A government-funded research study released this month shows that public schools providing “intense reading intervention services” in a Response-to-Intervention (R-t-I) model often fail to improve student reading skills. In fact, this research suggests that, for some groups of students, the school intervention actually had a negative impact on broad reading skills. The researchers concluded that the interventions the schools are using might not be appropriate for some students. (Balu, R., et al., 2015)
The data from the Institute of Education Sciences and the Institute for Educational Statistics have long called in the question the effectiveness of public school R-t-I services for struggling readers, so this is really nothing new.
Lexercise uses an analogy for how this kind of failure might occur. The 3-legged stool illustrates that intervention must have three strong components all working together or intervention is likely to be ineffective (and stool falls over).
- BLUE LEG
- What was the intervention method? The government-funded research provides no clear description of the intervention curricula. It says it was “small group instruction”, but that’s a feature of the setting in which intervention occurs and not an intervention methodology.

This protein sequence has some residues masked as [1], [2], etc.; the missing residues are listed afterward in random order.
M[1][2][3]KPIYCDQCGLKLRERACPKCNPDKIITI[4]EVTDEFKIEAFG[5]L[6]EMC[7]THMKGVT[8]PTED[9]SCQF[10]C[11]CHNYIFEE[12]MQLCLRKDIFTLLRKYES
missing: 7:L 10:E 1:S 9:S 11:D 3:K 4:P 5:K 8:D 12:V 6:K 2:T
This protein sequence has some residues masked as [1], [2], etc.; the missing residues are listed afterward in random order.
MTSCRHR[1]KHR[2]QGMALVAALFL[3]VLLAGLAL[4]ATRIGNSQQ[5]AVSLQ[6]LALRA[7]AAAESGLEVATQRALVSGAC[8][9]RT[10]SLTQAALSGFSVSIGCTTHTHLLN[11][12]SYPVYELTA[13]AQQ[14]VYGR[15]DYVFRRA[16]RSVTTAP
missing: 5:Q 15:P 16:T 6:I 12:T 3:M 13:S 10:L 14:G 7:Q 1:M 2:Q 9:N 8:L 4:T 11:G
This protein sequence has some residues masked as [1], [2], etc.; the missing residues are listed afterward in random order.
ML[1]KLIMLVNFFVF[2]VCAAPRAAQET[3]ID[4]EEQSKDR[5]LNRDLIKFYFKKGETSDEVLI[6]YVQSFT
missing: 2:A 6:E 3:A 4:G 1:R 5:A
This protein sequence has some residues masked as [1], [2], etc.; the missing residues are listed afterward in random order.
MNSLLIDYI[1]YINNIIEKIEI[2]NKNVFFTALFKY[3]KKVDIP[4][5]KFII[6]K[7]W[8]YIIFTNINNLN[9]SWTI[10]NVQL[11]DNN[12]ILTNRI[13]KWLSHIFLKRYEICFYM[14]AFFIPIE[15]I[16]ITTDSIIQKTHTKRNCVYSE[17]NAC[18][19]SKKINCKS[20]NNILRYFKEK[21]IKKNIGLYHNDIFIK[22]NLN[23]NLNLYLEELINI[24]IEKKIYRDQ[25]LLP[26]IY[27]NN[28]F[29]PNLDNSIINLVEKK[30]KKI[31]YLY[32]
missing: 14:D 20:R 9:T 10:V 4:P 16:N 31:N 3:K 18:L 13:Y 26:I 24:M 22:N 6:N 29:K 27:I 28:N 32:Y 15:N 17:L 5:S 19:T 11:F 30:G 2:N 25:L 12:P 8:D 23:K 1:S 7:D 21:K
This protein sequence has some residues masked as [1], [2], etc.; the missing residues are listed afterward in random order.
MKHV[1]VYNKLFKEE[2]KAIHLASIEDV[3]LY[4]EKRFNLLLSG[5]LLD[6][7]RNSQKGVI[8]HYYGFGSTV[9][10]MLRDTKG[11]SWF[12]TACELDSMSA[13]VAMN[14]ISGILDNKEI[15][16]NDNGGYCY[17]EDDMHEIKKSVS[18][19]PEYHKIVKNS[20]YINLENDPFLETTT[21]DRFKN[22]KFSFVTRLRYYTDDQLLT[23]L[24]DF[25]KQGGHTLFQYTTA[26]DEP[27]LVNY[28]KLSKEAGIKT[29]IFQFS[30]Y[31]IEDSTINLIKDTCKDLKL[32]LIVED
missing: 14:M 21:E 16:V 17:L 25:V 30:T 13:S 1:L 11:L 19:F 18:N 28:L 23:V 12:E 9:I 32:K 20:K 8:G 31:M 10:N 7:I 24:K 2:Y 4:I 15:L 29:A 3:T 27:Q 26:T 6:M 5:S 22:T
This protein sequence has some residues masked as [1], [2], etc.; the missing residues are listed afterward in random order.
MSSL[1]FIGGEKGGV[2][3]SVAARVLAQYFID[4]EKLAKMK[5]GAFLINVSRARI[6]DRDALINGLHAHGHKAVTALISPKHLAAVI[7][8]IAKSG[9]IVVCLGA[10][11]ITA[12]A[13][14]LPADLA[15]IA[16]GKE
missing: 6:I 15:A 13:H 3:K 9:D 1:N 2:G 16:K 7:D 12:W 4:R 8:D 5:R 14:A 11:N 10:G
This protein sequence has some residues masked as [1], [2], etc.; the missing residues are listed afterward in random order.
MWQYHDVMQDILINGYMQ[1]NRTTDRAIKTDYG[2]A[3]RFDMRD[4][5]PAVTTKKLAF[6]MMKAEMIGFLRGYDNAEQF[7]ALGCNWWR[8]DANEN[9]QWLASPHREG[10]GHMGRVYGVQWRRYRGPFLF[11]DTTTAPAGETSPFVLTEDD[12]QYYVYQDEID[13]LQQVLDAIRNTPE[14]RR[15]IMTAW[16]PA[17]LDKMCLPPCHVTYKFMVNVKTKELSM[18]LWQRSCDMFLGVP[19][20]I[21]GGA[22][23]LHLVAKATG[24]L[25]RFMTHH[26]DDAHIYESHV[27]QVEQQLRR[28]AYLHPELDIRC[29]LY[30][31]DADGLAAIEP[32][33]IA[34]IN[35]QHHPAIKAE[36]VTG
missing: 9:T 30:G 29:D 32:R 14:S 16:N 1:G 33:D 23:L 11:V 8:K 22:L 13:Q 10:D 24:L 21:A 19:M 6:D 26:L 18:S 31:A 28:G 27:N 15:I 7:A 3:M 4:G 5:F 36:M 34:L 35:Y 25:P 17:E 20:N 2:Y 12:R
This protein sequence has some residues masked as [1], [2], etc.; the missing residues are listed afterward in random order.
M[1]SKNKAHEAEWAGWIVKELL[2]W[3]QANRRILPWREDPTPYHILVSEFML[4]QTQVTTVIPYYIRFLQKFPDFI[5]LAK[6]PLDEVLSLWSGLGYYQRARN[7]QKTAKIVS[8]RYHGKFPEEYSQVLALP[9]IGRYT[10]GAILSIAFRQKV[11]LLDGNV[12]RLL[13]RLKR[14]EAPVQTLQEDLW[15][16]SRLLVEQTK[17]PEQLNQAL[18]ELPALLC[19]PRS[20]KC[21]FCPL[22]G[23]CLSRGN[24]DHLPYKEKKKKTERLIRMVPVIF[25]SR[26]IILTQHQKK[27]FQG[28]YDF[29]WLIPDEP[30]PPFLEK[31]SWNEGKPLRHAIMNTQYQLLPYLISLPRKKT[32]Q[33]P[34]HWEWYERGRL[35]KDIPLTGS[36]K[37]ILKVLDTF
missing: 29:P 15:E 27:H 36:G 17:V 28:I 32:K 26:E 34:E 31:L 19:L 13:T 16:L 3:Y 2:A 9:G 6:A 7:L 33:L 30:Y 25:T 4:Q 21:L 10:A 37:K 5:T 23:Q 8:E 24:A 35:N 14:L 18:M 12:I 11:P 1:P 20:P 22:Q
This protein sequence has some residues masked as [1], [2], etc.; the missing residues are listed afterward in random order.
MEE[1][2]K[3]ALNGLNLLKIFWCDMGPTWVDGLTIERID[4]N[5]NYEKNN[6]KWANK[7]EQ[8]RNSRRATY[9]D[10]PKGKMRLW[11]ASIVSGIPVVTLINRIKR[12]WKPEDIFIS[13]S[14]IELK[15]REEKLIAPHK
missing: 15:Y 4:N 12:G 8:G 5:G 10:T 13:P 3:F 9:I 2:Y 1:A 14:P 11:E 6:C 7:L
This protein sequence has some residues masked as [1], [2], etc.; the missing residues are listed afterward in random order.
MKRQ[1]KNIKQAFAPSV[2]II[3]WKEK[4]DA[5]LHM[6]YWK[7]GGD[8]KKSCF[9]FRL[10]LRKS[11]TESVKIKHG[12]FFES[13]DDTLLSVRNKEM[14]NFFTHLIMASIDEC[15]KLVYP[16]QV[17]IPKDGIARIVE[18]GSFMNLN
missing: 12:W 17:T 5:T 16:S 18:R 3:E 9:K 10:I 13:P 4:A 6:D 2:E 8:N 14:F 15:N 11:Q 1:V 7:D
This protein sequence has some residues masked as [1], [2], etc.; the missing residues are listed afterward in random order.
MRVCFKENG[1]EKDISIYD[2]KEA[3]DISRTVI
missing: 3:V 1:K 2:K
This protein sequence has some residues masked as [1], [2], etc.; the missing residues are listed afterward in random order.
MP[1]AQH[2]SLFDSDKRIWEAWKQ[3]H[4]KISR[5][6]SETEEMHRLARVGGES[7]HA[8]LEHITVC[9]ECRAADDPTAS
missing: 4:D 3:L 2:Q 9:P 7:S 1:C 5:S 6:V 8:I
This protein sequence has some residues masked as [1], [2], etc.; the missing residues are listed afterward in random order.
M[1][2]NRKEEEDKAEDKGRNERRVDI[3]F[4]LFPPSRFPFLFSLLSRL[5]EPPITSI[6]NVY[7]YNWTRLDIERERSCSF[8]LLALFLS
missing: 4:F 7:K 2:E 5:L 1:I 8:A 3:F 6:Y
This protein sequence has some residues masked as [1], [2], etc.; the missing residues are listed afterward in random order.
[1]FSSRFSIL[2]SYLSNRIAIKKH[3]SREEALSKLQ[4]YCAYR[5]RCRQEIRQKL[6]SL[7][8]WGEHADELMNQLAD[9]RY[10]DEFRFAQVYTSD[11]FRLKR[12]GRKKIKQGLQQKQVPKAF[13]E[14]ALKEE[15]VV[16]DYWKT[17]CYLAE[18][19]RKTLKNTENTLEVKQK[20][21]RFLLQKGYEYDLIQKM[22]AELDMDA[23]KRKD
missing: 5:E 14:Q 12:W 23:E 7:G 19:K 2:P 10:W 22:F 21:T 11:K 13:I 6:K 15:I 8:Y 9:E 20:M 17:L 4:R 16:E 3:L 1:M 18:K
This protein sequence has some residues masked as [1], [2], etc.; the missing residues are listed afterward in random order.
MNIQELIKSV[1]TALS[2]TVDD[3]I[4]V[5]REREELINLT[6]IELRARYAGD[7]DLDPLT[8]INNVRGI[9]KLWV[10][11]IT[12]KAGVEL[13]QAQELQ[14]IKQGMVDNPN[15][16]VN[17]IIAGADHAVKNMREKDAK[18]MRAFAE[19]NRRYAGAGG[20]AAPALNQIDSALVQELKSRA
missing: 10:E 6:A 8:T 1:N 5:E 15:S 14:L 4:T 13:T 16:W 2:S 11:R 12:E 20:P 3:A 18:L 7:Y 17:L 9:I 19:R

- RED LEG
- Were the educators experts in language structure? There is no description of the competency of those who provided the intervention.
- ORANGE LEG
- Was there customized, daily practice for each student? We are not talking about seat-time here but how many response challenges each student got per day and his or her response to this practice. There is no description of that.
Balu, Rekha, Pei Zhu, Fred Doolittle, Ellen Schiller, Joseph Jenkins, and Russell Gersten (2015). Evaluation of Response to Intervention Practices for Elementary School Reading (NCEE 2016-4000). Washington, DC: National Center for Education Evaluation and Regional Assistance, Institute of Education Sciences, U.S. Department of Education.